Contact Us Host an Event Volunteer Join

Q. Who is Mr. Smarty Plants?

A: There are those who suspect Wildflower Center volunteers are the culpable and capable culprits. Yet, others think staff members play some, albeit small, role. You can torture us with your plant questions, but we will never reveal the Green Guru's secret identity.

Help us grow by giving to the Plant Database Fund or by becoming a member

Did you know you can access the Native Plant Information Network with your web-enabled smartphone?


Ask Mr. Smarty Plants

Ask Mr. Smarty Plants is a free service provided by the staff and volunteers at the Lady Bird Johnson Wildflower Center.

Search Smarty Plants
See a list of all Smarty Plants questions

Please forgive us, but Mr. Smarty Plants has been overwhelmed by a flood of mail and must take a break for awhile to catch up. We hope to be accepting new questions again soon. Thank you!

Need help with plant identification, visit the plant identification page.

rate this answer
Not Yet Rated

Tuesday - September 14, 2010

From: Texarkana, AR
Region: Southeast
Topic: Planting, Erosion Control, Herbs/Forbs
Title: Need Native Plants for Ditch Stabilization in Texarkana, Arkansas
Answered by: Marilyn Kircus


I live in Texarkana, Arkansas. I have a ditch near the street in my front yard that is approximately 90-100 ft. long. It gets full sun. There is a lot of clay and rocks in the ditch. I need to find something (I'm guessing wildflowers) to plant in the ditch to prevent erosion. We get quite a bit of rain in the fall and winter but have very dry summers.


This could be a really fun place to plant. You can change the view into a riot of color and motion and have birds and butterflies adding to the color and movement.  If you own both sides of  the ditch, you might want to think about using shrubs and/or taller grasses on the far  side and  wildflowers and short grasses on the near side. Grasses, in particular, put out really long roots and are great for soil stabilization.  And they provide wonderful movement and most are hosts for some of the butterflies. Or you could repeat larger plants along the ditch and then fill in between with shorter plants.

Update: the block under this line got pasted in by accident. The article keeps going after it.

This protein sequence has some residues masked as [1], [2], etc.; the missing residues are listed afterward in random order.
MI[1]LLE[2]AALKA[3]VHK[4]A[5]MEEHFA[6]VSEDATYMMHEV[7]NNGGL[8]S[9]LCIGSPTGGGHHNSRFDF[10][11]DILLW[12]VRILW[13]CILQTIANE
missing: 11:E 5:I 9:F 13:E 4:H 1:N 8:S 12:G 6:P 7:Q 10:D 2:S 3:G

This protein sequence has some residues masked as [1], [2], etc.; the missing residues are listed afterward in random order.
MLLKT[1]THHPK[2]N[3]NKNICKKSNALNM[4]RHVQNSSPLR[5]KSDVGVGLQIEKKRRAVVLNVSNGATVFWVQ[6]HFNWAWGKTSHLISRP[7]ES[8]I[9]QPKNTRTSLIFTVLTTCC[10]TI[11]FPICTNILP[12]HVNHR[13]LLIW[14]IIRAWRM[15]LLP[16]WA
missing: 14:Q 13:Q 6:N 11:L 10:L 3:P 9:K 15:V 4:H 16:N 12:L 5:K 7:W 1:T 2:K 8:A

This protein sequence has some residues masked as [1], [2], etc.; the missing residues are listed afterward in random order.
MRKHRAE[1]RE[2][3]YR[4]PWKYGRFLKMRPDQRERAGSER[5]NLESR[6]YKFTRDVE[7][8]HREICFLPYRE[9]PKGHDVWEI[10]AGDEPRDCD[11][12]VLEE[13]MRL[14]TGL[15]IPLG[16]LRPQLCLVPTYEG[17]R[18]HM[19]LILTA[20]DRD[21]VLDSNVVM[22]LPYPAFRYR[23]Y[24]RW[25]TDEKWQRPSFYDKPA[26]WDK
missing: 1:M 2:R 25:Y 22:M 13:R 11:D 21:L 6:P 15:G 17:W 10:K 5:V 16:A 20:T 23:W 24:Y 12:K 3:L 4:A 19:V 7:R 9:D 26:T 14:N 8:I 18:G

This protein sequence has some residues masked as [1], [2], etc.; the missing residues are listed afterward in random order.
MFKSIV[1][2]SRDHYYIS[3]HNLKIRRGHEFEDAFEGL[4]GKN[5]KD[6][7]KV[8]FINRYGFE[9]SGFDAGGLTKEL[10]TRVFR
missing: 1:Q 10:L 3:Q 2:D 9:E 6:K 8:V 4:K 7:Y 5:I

I’ll divide my answer up into the habits of plants.   I selected plants that will grow in clays and full sun.   Click on the name of each plant to get more information about it.  I’ll just tell you what I think is most exciting about each plant.

Large Shrubs:

Button Bush. (Cephalanthus occidentalisThe first time I saw this plant, I screeched my car to a halt because it was covered in several species of butterflies.  It grows in standing water to quite dry soils.   One lady told me she had grown it in her garden with no watering through a drought in San Marcus, Texas.  It is very easy to propagate from seeds or cuttings and has lovely little white and yellow balls of flowers. It looks great pruned into a small tree.  

Dwarf Palmetto  (Sabal minor)  Another one of my favorites.  It does grow slowly but looks magnificent when planted with dainty yellow flowers, such as smooth beggertick, or with cardinal flowers.  It could go on the back bank and the flowers could be planted down in the ditch where their roots will be closer to the water table.

Wax Myrtle  (Morella cerifera ) I saw a wonderful specimen of this plant while paddling in East Texas last weekend. This plant will grow in both fairly wet conditions along stream sides and fairly dry conditions. It needs constant moisture until established but then is both flood and drought tolerant. And it brings in lots of birds and butterflies and is host to some butterflies. If you have even a few of these plants, you should get myrtle warblers in your yard in winter.  And you can grow the regular plant as a shrub or trim it up into a beautiful small tree.  And there is a dwarf variety that only grows about three feet high.  And mixing it with Dwarf Palmetto  makes for a fantastic texture contrast.

Possumhaw  (Ilex decidua)  This is a wonderful tree for winter color.  It is the Ilex that drops its leaves and appears totally red from a distance when it is covered with berries. The birds don’t eat the berries until late in the winter or early spring, so you get a lot of beauty from it.


Eastern Woodland Sedge  (Carex blanda) This looks like grass and is evergreen.  Would look good by inself and even better mixed in with flowers.

White-topped sedge  (Rhynchospora colorata)  This is an absolutely beautiful plant that looks like a wildflower when in bloom.  It will look good as clumps growing in front of Dwarf Palmetto,  or a restful color when planted with any of the wildflowers, especially the shorter ones or as a short base to clumps of the taller ones. There are other sedges that would also work.  Just look them up in the database.